Understand how we got here — and how to move forward.


June 29, 2017

ACO roundup: New campaign aims to transform advanced illness care

Daily Briefing
  • How Christiana Care reduced its Medicare readmission rate by 30 percent. Christiana Care Health System cut its Medicare 90-day readmission rate by 30 percent by integrating information technology (IT) into its patient discharge process, Andis Robeznieks writes for Hospitals & Health Networks. Under the new program, Christiana Care uses the IT system to ensure all participating patients can make their follow-up appointments and to notify patients' primary care providers in real time about any other health care interactions the patient has had. And while other discharge programs often end at the point of discharge, Christiana Care officials said the new program aims to address post-discharge issues, such as transportation and financial barriers to care.

  • C-TAC launches campaign to improve advanced care. The Coalition to Transform Advanced Care on Wednesday launched a national campaign aimed at improving care for advanced illnesses through a combination of policy change, state and community organization, and caregiver support, AHA News reports. According to AHA News, the policy agenda is focused on "delivery system reform, preference-driven care, caregiver and consumer support, and professional engagement," and has an overarching aim to establish a Medicare advanced care demonstration.

  • Stakeholders comment on ACA's restrictions on physician-owned hospitals. Multiple health system executives have responded to CMS' request for comment on rules established under the Affordable Care Act (ACA) that restrict how physicians can expand hospitals they own. According to Modern Healthcare's Virgil Dickson, the ACA restrictions were designed to address concerns that physicians would refer healthier patients to their own facilities and send sicker patients elsewhere, skewing a bias in quality scores and forcing other hospitals to care for more costly patients. Some respondents, citing research indicating physicians don't engage in such self-preferential behavior, said eliminating the rules could lead to Medicare savings by increasing market competition, while others said easing the rules could enable Medicare abuse.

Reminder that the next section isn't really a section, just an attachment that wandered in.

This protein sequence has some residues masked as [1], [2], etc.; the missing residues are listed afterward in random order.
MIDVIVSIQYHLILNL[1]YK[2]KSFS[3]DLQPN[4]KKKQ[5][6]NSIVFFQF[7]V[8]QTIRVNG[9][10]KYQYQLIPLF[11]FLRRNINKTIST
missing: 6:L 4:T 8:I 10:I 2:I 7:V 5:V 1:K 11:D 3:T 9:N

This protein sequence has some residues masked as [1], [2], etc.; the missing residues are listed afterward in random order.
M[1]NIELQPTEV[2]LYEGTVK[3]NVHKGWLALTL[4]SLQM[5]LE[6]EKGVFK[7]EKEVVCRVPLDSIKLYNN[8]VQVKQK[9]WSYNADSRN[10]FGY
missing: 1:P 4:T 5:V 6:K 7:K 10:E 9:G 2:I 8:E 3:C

From Advisory Board:

  • Become a post-acute population manager. With uncertainty around the speed of value-based payment implementation, progressive organizations may be tempted to skip ahead and take on full accountability for the outcomes of a subset of patients—which is not a decision to be made lightly. Join us on July 11 for a webconference about how providers can position themselves for flexibility in their current pursuits and growth in future endeavors

Register Here

Register Here

  • MACRA: What the 2018 proposed rule means for providers. Join us on July 11 to get an overview of the most important implications of the proposed rule for provider organizations, a review of key changes to the MIPS and APM tracks for the 2018 performance year, as well as guidance on navigating the transition to risk-based payment and the evolution of hospital-physician alignment.

Register Here

Have a Question?


Ask our experts a question on any topic in health care by visiting our member portal, AskAdvisory.